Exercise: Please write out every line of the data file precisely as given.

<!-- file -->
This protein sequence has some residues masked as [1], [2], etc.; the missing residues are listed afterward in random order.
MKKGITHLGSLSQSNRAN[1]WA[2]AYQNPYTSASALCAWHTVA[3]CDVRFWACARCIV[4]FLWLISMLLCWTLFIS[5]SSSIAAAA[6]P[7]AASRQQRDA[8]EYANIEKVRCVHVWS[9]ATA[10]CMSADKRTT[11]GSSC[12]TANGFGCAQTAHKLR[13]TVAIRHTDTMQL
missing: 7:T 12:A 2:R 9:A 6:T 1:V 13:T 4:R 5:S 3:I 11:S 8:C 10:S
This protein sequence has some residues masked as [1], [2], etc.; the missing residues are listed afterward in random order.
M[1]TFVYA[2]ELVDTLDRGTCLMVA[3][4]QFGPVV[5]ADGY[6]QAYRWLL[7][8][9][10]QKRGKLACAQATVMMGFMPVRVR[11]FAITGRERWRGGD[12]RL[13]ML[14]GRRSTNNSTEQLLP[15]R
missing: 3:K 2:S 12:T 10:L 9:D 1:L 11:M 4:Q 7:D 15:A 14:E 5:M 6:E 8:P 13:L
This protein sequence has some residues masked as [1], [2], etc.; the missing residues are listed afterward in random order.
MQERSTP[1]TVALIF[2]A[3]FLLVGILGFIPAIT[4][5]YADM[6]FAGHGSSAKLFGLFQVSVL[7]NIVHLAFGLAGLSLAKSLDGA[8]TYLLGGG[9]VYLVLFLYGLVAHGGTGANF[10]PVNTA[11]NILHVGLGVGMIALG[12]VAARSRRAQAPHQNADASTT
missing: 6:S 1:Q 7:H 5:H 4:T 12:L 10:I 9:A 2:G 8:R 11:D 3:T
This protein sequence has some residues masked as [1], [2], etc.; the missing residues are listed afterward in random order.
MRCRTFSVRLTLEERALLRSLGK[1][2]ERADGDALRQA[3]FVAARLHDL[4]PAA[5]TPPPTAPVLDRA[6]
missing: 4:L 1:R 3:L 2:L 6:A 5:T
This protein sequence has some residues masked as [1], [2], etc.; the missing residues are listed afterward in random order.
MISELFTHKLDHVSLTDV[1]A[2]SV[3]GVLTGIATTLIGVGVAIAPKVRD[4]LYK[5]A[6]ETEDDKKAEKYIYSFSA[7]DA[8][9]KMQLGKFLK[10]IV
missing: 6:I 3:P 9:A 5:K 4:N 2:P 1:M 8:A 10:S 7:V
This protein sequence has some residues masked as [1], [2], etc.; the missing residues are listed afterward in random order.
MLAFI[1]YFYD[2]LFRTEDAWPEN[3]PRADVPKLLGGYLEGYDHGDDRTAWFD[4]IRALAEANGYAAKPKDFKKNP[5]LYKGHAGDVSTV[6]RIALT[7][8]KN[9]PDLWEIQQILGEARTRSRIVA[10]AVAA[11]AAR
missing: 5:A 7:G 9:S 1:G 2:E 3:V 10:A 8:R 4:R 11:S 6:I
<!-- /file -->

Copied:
This protein sequence has some residues masked as [1], [2], etc.; the missing residues are listed afterward in random order.
MKKGITHLGSLSQSNRAN[1]WA[2]AYQNPYTSASALCAWHTVA[3]CDVRFWACARCIV[4]FLWLISMLLCWTLFIS[5]SSSIAAAA[6]P[7]AASRQQRDA[8]EYANIEKVRCVHVWS[9]ATA[10]CMSADKRTT[11]GSSC[12]TANGFGCAQTAHKLR[13]TVAIRHTDTMQL
missing: 7:T 12:A 2:R 9:A 6:T 1:V 13:T 4:R 5:S 3:I 11:S 8:C 10:S
This protein sequence has some residues masked as [1], [2], etc.; the missing residues are listed afterward in random order.
M[1]TFVYA[2]ELVDTLDRGTCLMVA[3][4]QFGPVV[5]ADGY[6]QAYRWLL[7][8][9][10]QKRGKLACAQATVMMGFMPVRVR[11]FAITGRERWRGGD[12]RL[13]ML[14]GRRSTNNSTEQLLP[15]R
missing: 3:K 2:S 12:T 10:L 9:D 1:L 11:M 4:Q 7:D 15:A 14:E 5:M 6:E 8:P 13:L
This protein sequence has some residues masked as [1], [2], etc.; the missing residues are listed afterward in random order.
MQERSTP[1]TVALIF[2]A[3]FLLVGILGFIPAIT[4][5]YADM[6]FAGHGSSAKLFGLFQVSVL[7]NIVHLAFGLAGLSLAKSLDGA[8]TYLLGGG[9]VYLVLFLYGLVAHGGTGANF[10]PVNTA[11]NILHVGLGVGMIALG[12]VAARSRRAQAPHQNADASTT
missing: 6:S 1:Q 7:H 5:H 4:T 12:L 10:I 9:A 2:G 8:R 11:D 3:T
This protein sequence has some residues masked as [1], [2], etc.; the missing residues are listed afterward in random order.
MRCRTFSVRLTLEERALLRSLGK[1][2]ERADGDALRQA[3]FVAARLHDL[4]PAA[5]TPPPTAPVLDRA[6]
missing: 4:L 1:R 3:L 2:L 6:A 5:T
This protein sequence has some residues masked as [1], [2], etc.; the missing residues are listed afterward in random order.
MISELFTHKLDHVSLTDV[1]A[2]SV[3]GVLTGIATTLIGVGVAIAPKVRD[4]LYK[5]A[6]ETEDDKKAEKYIYSFSA[7]DA[8][9]KMQLGKFLK[10]IV
missing: 6:I 3:P 9:A 5:K 4:N 2:P 1:M 8:A 10:S 7:V
This protein sequence has some residues masked as [1], [2], etc.; the missing residues are listed afterward in random order.
MLAFI[1]YFYD[2]LFRTEDAWPEN[3]PRADVPKLLGGYLEGYDHGDDRTAWFD[4]IRALAEANGYAAKPKDFKKNP[5]LYKGHAGDVSTV[6]RIALT[7][8]KN[9]PDLWEIQQILGEARTRSRIVA[10]AVAA[11]AAR
missing: 5:A 7:G 9:S 1:G 2:E 3:V 10:A 8:R 4:R 11:S 6:I